Daniel Nocera has given up on the American system for financing energy startups. It brings innovations to market too slowly, he said in Chicago this month, in part because the system is rigged to make professors wealthy.
The Harvard chemist who gave us the artificial leaf has genetically engineered bacteria to absorb hydrogen and carbon dioxide and convert them into fuel alcohol. Now he reports the process converts sunlight ten times more efficiently than plants do.
If you want to know the true price of renewable energy in America—free from subsidies and mandates—look to Mexico, which just held its first open auction for energy contracts, former Energy Secretary Steven Chu said Friday.
If she's elected president, Hillary Clinton intends to equip the White House with a situation room just for climate change, inspired by the Map Room where Franklin D. Roosevelt managed World War II, her campaign chairman, former White House Chief of Staff John Podesta, said Friday.
Arrays of small vertical-axis wind turbines, optimized to take advantage of each other's turbulence, can outperform conventional wind farms, according to a Stanford University researcher—and they don't kill birds.
The U.S. almost repeated its "standard mistake" of regulating new sources of methane pollution without addressing existing sources, a leading policy expert said Thursday. But all that changed last month when Canadian Prime Minister Justin Trudeau came to Washington.
First the good news: most of the nation's natural gas leakage can be halted by plugging up a relatively small number of "super emitters," according to the Stanford researcher who first documented the government's underestimate of the methane problem.
A Self Made of Words by Carl H. Klaus Iowa, 2013 Recently a Buddhist acquaintance suggested I read Simone Weil because of her work on attention. She writes, for example, that “Absolute undivided attention is prayer,” which lends a Buddhist flavor to her Judeo-Christian theology. Attention can be aimed at anything, after all, not necessarily […]
Since Roger Ebert died I’ve been watching the tribute writers struggle to express his contribution. At The Atlantic, Christopher Orr rightly describes Ebert as a movie enthusiast, but here’s the analysis that follows: “The movies he loved, he truly loved. And the movies he hated, he truly hated.” That’s so truly true Orr can reuse it for […]
It wasn’t the great science fiction novels, “Fahrenheit 451” or “The Martian Chronicles,” that most reflected Ray Bradbury’s life, but a play he wrote—”Something Wicked This Way Comes”— “It’s a metaphor for all of life,” Bradbury said of his play, which you may know better as a 1983 movie starring Jonathan Pryce, Jason Robards and […]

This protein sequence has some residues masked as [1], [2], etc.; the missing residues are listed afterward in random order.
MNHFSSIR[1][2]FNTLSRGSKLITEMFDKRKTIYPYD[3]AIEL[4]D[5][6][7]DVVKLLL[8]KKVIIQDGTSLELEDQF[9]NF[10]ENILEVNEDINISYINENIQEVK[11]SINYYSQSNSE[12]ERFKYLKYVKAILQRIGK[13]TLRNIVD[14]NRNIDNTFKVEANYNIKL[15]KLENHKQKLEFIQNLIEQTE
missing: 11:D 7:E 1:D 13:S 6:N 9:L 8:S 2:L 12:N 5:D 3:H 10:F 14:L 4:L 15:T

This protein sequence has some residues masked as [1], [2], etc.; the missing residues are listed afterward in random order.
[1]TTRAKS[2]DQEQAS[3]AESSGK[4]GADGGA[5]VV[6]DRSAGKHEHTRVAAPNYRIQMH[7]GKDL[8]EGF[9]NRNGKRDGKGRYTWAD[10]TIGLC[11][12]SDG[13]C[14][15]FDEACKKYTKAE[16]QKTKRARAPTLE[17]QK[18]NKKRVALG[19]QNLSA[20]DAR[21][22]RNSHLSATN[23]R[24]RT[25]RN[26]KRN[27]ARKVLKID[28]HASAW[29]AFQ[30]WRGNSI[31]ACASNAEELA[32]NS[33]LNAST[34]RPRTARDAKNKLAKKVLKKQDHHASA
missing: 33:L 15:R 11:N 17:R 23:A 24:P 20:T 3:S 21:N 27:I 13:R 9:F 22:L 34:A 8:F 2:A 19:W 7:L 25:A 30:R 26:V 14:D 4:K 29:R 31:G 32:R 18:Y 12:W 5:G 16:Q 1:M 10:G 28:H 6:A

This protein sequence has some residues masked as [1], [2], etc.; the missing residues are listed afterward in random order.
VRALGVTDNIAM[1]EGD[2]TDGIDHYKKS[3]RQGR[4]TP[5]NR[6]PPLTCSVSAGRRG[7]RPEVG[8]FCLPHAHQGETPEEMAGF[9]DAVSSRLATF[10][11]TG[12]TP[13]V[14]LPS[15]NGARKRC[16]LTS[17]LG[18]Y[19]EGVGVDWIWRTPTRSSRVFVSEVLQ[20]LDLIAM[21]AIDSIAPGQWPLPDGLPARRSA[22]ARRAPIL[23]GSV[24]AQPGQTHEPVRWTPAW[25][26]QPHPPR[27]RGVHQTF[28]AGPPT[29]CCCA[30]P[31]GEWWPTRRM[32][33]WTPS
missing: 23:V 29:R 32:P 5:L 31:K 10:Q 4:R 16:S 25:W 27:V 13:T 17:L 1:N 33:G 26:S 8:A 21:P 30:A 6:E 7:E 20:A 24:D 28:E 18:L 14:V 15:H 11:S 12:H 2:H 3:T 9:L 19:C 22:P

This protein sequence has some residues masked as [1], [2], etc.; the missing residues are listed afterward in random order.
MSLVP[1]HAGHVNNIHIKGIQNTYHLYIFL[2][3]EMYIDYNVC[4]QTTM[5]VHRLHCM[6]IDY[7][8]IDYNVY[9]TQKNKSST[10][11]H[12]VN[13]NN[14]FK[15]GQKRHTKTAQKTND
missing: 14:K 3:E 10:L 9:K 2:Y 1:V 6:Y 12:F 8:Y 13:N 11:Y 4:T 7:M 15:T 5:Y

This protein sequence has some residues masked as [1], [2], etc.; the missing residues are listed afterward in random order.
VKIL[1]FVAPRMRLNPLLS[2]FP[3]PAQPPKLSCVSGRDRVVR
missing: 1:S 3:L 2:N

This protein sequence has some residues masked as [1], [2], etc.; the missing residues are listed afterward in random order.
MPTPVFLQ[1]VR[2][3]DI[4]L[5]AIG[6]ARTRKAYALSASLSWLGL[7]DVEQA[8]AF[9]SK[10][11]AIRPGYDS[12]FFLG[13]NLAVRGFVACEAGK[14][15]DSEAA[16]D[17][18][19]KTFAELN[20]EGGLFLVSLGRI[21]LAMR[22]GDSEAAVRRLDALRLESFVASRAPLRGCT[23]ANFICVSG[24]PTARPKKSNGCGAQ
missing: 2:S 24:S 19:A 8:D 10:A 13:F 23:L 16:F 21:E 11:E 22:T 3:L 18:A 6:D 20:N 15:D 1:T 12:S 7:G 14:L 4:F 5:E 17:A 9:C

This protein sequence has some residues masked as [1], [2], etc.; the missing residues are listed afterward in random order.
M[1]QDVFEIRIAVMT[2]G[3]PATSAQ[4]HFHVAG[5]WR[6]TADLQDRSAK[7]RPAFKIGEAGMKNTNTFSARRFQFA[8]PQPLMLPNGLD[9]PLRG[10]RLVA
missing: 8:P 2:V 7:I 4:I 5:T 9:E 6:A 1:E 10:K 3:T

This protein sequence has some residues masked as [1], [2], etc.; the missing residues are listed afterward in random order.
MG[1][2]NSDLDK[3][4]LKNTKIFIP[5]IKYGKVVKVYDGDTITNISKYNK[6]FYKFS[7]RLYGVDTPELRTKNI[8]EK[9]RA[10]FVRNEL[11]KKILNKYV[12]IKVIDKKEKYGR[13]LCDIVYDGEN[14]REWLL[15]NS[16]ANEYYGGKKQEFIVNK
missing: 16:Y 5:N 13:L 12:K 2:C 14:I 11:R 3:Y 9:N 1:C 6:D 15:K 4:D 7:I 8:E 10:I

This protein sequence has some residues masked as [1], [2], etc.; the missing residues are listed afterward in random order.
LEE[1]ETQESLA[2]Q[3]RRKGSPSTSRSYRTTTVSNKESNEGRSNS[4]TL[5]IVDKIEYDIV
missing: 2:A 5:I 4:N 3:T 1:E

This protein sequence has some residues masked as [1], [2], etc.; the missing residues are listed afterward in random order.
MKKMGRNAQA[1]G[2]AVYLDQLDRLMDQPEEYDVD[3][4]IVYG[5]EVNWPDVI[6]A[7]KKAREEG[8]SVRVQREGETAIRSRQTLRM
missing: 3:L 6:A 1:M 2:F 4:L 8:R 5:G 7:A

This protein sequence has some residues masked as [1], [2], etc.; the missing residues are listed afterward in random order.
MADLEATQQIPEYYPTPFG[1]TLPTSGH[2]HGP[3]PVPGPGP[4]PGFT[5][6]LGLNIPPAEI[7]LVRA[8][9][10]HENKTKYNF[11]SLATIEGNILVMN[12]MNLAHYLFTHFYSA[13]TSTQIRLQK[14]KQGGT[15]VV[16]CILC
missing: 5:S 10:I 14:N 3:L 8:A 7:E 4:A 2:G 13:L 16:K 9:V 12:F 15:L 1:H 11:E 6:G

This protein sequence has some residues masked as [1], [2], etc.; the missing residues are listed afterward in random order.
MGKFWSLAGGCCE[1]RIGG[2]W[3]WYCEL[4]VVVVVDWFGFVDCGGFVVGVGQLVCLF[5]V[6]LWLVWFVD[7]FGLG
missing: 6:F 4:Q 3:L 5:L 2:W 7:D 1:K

[capti on id=”attachment_2694″ align=”alignright” width=”300″ caption=”By fox_kiyo via flickr”][/caption] When we published the summer issue of Contrary two days ago, we had less than $2 in the bank. We’ve been scraping by since the recession hit, but this marked the first time we had published an issue without knowing how we’d pay for it. Scary, […]
Lauren Berlant speaking on media sensationalism? I couldn’ t miss that. So I found my way to the University of Chicago’s Gleacher Center to have a listen. Only to find out I’d overlooked the comma between media and sensationalism. Lauren Berlant is an English professor at the University of Chicago, but that title can’t contain […]
Juliana Baggott wrote a smart and calm defense of the Osama bin Laden death celebration for NPR last week. Americans should be free to release their fear, she contends: their cheering shows they are paying attention, are emotionally invested, and are participating in an act of unity. She didn’t convince me, but she helped me […]
For a lifetime Mary Oliver has gently secluded herself, walked the woods, sent bottles out on the tide bearing simple messages that reconnect humanity to a beauty beyond us. Now we know why. In an interview with Maria Shriver Mary Oliver reveals she was sexually abused when very young, that with eroded trust she withdrew […]
I left the daily life of journalism at the turn of the Century, just before the daily life of journalism collapsed. That left me feeling a bit like Charlie Chaplin, who sold all his stocks in 1928. Since then I’ve maintained journalism as a practice more cyclically, and less cynically, focusing more on reporting and […]
The genius of James Fallows’ new piece in The Atlantic is that he takes some of the best values of traditional journalism—skepticism, research, fairness, eagerness to question authority and topple conventional wisdom—and he applies them to traditional journalism. He disputes the tediously common view that old journalism is better than new. Unless they are different from […]
Last week when my friend David Alm published his lament of digital publishing in these pages, I happened to be writing an introduction for a visiting writer. I recognized in my draft a soft rebuttal to David’s post, but I decided it had to complete its original mission before I could post it. This introduction […]